If you want to understand air traffic patterns around the country, but you only focus on flights coming into and leaving Kennedy or O’Hare airport, you’ll end up with a limited picture. Yet that’s exactly what much of modern neuroscience does. New technologies have enabled researchers to analyze activity in hundreds of neurons simultaneously, opening a window into the computational language of the brain. But to date, most studies focus on how single brain regions function rather than on how different parts of the brain work together. This approach sidesteps a central question in the field — “Why do we have different populations of neurons and what transformations are going on from one brain area to another?” says Marlene Cohen, a neuroscientist at the University of Pittsburgh and an investigator with the Simons Collaboration on the Global Brain.
Over the last five years, scientists have begun using the new technologies to study multiple brain areas, opening a new set of questions. “How do different parts of the brain communicate with each other, and how does that change moment-to-moment based on what we’re trying to accomplish?” asks Adam Kohn, a neuroscientist at Albert Einstein College of Medicine and an SCGB investigator. Visual information, for example, passes through different parts of the cortex. But we know very little about how all the steps come together to produce a cohesive visual perception of the world.
In a new study, published in Neuron in April, Kohn and collaborators lay out an approach for analyzing neural activity in groups of neurons in connected brain regions. They found that different areas seem to exchange information by means of computationally defined channels, dubbed communication subspaces, which act like sieves, permitting only some data to pass from one area to another. “Signals can be shared downstream or kept private,” Kohn says. “For me, this opened up a new way of thinking about the area to area communication problem.”
The new research differs from previous efforts in both resolution and scale. Older studies examining how brain regions interact have employed coarse-grained methods, such as fMRI, which indirectly monitors activity in large swaths of brain tissue. Studies at the resolution of single cells have focused on small numbers of cells, looking at how activity of pairs of neurons inhabiting two different regions fluctuate with respect to each other, for example.
A Communication Channel
The new study focused on two visual areas, V1 and V2, known from anatomical analysis to be highly connected. To understand how population activity in V1 influences V2, João Semedo, a postdoctoral researcher co-advised by Kohn and SCGB investigators Byron Yu at Carnegie Mellon University, and Christian Machens at Champalimaud Foundation, took advantage of trial-to-trial fluctuations, variations in patterns of neural activity that occur even though the animal is looking at the same image over and over again. “We asked if V2 gets to see all the activity fluctuations in V1 or if it only gets to see some,” says Yu, who co-led the study with Kohn and Machens.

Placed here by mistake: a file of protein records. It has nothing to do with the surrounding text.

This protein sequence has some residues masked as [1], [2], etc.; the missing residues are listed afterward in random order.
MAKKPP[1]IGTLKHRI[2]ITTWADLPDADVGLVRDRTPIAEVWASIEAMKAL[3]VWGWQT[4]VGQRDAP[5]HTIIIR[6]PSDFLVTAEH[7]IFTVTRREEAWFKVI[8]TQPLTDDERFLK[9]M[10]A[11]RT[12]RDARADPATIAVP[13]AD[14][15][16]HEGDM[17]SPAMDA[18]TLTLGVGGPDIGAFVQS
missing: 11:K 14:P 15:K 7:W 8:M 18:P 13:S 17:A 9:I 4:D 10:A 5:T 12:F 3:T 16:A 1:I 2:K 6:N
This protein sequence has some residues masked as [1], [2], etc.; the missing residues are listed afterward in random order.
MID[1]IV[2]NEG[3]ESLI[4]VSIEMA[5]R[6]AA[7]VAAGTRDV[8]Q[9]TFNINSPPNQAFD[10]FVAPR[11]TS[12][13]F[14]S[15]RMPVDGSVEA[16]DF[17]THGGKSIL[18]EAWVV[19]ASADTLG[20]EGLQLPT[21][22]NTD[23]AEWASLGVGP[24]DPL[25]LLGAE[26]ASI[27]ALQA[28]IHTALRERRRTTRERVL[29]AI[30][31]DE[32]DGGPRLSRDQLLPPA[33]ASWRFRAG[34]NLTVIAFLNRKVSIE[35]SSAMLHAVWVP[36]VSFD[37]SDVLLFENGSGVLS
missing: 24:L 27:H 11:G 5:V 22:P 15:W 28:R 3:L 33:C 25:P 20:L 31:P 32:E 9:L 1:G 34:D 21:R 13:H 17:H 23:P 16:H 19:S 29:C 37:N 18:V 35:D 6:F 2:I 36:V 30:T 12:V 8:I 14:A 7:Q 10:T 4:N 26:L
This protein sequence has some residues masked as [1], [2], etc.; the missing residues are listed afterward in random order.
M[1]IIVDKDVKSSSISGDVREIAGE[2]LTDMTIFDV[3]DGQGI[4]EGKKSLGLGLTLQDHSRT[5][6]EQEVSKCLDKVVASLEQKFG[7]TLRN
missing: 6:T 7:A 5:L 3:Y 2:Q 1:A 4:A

Few well-established methods exist for studying multiple populations of neurons in different parts of the brain, so the researchers’ first step was to develop some. “We needed to figure out the right conceptual framework and the right analysis methods to look at these data,” Yu says.
The team used a general approach called dimensionality reduction, in which the activity of each neuron in a population is first mapped in a multidimensional space. Interpreting the resulting high-dimensional structure is difficult, so scientists use computational methods to search for a lower-dimensional structure that represents the data’s most prominent components. These components are thought to represent certain aspects of the population’s computational function.
In the new study, researchers used a variation of dimensionality reduction called reduced-rank regression, a statistical method for estimating the relationships among multiple variables. Using this approach, they searched for a low-dimensional space within the higher-dimensional V1 activity space that best predicts activity in V2.
“Using dimensionality reduction to understand something about the complex patterns of interactions is a creative and clear-eyed way of getting a handle on what looks like very complicated patterns of activity,” says Cohen, who was not directly involved in the study but is now collaborating with the authors. “You can use these methods to understand variability among two groups and then start to understand the nature of cognitive, sensory or behavioral information shared among any two areas.”